Federal Reserve proposes changes to debit card interchange cap

October 25, 2023

The Federal Reserve issued a proposal Wednesday to make significant changes to the current debit card interchange cap.

CUNA strongly opposes any changes—legislative or regulatory—to the current interchange system.

Specifically, the proposal would:

  • Reduce the base component of the interchange fee cap to 14.4 cents (down from the current 21 cents), reduce the ad valorem component to 4.0 basis points (down from the current 5.0 basis points), and increase the fraud-prevention adjustment to 1.3 cents (up from the current one cent).
  • Update all three components of the interchange fee cap (base, ad valorum, and fraud prevention) every other year going forward by directly linking the components to data from the Board’s biennial survey of large debit card issuers starting in 2025, without public comment. 

The Fed also released its 2021 survey of covered debit card issuers. However, the data collected does not reflect new regulations applying the debit card routing requirements to card-not-present transactions that took effect this summer.

“While the current debit card system benefits merchants and consumers, it does not come close to covering the real costs debit issuers incur as it was intended to post-Durbin Amendment, and the Fed’s proposal would widen this gap even further,” said CUNA President/CEO Jim Nussle. “Even more concerning, the Fed’s proposal is based on data that doesn’t reflect the actual state of covered debit card issuers today and new regulatory requirements that are now in effect. Combine that with more than a decade’s worth of post-Durbin Amendment data that shows consumers now face higher prices and card issuers have less revenue to cover the expense of debit card processing. Meanwhile, merchants have not passed their savings from the Durbin Amendment onto consumers and big retailers continue to see increased profits. It doesn’t add up.  We can’t afford to make this mistake again, and especially not so the largest retailers get a larger slice of the profits.”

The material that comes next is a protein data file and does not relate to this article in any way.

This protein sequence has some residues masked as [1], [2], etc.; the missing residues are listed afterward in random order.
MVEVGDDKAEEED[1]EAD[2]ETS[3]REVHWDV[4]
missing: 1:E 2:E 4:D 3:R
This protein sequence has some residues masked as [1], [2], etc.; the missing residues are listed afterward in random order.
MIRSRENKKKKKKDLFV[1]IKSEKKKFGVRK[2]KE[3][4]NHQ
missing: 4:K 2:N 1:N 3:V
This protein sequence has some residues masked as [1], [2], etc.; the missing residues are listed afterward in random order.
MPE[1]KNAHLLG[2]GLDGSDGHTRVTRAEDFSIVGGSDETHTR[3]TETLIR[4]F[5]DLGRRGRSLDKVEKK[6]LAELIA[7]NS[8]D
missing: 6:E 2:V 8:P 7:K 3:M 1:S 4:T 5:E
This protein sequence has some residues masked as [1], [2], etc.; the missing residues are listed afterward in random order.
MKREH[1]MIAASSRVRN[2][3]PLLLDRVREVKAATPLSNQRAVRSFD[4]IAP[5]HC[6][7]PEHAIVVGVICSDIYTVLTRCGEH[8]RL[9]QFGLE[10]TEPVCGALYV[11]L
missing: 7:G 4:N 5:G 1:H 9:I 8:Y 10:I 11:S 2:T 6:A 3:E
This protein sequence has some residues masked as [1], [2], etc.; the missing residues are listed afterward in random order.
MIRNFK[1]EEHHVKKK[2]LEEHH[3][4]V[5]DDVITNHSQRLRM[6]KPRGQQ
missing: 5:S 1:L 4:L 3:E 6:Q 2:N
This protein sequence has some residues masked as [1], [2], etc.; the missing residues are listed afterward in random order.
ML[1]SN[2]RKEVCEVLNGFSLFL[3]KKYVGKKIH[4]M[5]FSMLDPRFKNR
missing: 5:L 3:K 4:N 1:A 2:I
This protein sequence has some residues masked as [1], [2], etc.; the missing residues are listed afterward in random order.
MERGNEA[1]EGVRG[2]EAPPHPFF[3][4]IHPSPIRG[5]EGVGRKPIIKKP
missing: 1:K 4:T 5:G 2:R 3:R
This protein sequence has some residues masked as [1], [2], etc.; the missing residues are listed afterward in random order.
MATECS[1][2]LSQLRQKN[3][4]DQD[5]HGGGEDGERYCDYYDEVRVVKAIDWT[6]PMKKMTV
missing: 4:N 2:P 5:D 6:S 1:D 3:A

Federal Reserve Governor Michelle Bowman shared similar concerns with the proposal during the meeting, noting interchange fees only cover part of many financial institution costs, and changes could lead to less fraud prevention, decreased access to credit, and more.

CUNA, NAFCU, the American Association of Credit Union Leagues (AACUL) and other financial trade associations wrote to the Fed last week calling on it to reject merchant requests for further changes to Regulation II governing debit card interchange fees.

While financial institutions with less than $10 billion in assets are “exempt” from the debit interchange cap created by the Durbin Amendment, CUNA and AACUL released a study in July showing that government-mandated interchange price caps disproportionately harm local, community financial institutions.  

It found—among other things—that these “exempt” institutions saw a 31% revenue decline, adjusted for inflation, in the decade after its implementation.

The proposal will be open for comment for 90 days following its publication in the Federal Register.